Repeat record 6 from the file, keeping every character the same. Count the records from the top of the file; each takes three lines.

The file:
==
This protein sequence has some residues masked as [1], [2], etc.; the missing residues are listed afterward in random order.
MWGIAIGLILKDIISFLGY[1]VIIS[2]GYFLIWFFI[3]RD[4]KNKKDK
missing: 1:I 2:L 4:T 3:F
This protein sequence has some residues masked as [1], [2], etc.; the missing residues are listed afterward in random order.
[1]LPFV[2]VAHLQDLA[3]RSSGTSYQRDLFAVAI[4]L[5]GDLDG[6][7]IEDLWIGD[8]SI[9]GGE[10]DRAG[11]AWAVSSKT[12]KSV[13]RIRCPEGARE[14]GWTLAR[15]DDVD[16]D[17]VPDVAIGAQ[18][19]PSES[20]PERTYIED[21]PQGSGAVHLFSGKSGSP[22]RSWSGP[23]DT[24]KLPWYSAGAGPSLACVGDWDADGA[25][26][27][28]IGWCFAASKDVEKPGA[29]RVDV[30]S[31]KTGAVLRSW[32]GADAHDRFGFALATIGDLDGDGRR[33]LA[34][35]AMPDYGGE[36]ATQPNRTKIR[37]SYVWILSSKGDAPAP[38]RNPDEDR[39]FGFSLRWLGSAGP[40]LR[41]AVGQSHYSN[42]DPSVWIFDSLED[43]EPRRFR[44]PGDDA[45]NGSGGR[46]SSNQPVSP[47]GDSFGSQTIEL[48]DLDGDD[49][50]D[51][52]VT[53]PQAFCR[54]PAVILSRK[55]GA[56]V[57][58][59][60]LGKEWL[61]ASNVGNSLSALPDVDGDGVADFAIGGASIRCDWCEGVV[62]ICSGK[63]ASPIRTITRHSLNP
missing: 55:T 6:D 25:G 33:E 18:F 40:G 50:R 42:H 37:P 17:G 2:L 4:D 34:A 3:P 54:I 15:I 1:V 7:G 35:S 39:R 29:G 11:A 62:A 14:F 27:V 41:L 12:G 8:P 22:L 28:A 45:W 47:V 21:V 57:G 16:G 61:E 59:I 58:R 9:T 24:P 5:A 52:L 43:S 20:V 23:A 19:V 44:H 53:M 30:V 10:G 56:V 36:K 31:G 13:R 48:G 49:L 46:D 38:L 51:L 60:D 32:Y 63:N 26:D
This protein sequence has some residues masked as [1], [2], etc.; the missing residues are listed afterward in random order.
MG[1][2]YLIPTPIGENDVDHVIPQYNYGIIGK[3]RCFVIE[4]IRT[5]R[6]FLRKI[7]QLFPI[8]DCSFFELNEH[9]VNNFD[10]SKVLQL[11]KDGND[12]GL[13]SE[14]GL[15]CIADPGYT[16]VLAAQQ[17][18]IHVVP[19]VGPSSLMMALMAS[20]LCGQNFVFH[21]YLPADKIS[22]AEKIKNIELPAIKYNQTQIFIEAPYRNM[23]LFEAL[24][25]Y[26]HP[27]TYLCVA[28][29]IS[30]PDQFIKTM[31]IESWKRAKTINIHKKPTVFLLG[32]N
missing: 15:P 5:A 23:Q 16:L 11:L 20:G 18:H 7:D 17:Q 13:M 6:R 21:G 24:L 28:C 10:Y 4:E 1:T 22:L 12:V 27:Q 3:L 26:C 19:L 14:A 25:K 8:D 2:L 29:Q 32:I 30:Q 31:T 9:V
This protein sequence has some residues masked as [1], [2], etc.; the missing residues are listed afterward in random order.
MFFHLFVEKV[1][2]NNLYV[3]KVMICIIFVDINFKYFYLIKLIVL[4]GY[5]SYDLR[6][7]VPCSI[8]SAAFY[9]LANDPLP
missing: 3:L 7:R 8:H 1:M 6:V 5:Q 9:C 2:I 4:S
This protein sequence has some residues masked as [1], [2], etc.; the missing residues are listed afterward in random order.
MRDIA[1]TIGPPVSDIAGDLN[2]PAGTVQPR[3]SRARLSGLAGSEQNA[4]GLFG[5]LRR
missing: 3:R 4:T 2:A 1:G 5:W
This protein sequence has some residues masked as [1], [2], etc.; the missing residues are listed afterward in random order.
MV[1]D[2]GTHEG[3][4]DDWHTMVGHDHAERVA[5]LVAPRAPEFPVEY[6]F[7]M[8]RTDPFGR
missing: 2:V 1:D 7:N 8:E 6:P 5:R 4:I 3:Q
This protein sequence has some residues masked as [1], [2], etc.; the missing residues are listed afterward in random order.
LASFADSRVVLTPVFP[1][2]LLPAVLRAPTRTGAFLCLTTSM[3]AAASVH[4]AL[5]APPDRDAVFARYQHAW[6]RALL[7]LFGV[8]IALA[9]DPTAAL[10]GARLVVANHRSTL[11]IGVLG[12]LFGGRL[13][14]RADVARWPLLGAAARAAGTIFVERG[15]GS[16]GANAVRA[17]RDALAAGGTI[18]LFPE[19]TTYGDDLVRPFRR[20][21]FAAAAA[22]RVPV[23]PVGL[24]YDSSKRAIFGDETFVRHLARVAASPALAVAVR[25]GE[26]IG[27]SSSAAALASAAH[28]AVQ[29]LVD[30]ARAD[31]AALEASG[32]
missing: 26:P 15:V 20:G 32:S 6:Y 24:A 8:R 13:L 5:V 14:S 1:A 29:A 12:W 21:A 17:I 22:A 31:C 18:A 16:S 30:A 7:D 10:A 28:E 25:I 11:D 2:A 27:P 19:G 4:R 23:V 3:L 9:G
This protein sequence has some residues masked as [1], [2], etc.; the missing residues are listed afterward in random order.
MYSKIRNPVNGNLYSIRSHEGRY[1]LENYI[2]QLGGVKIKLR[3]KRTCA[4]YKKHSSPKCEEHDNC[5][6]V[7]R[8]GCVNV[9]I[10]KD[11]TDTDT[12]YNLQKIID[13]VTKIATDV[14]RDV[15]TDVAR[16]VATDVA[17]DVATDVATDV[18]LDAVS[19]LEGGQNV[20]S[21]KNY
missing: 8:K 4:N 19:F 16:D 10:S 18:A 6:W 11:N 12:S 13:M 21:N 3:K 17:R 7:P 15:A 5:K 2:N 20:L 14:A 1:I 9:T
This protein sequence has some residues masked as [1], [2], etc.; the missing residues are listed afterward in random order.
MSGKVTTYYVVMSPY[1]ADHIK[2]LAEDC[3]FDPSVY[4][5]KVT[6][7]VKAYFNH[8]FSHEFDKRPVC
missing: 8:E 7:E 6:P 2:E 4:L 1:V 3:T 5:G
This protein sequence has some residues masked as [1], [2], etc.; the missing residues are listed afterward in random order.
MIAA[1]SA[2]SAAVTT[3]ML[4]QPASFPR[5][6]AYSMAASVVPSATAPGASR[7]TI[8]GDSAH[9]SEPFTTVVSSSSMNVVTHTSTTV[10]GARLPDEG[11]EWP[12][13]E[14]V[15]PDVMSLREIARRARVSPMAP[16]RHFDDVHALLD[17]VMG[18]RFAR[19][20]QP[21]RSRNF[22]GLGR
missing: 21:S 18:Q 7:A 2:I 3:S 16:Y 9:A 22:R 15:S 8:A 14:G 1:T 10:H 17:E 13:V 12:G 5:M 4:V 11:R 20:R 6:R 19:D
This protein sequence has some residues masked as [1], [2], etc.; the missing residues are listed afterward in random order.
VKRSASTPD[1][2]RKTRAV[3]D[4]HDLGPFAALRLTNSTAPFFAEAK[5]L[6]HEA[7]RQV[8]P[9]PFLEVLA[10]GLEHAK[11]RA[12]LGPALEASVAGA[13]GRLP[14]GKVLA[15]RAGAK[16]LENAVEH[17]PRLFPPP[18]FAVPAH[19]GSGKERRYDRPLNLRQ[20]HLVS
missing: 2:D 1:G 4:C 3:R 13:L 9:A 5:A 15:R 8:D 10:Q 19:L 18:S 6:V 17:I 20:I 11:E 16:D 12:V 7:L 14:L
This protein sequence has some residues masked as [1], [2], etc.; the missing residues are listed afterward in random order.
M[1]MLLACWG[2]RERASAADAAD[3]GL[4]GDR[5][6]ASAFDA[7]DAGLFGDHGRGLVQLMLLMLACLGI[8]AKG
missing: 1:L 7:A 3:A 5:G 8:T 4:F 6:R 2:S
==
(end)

This protein sequence has some residues masked as [1], [2], etc.; the missing residues are listed afterward in random order.
MV[1]D[2]GTHEG[3][4]DDWHTMVGHDHAERVA[5]LVAPRAPEFPVEY[6]F[7]M[8]RTDPFGR
missing: 2:V 1:D 7:N 8:E 6:P 5:R 4:I 3:Q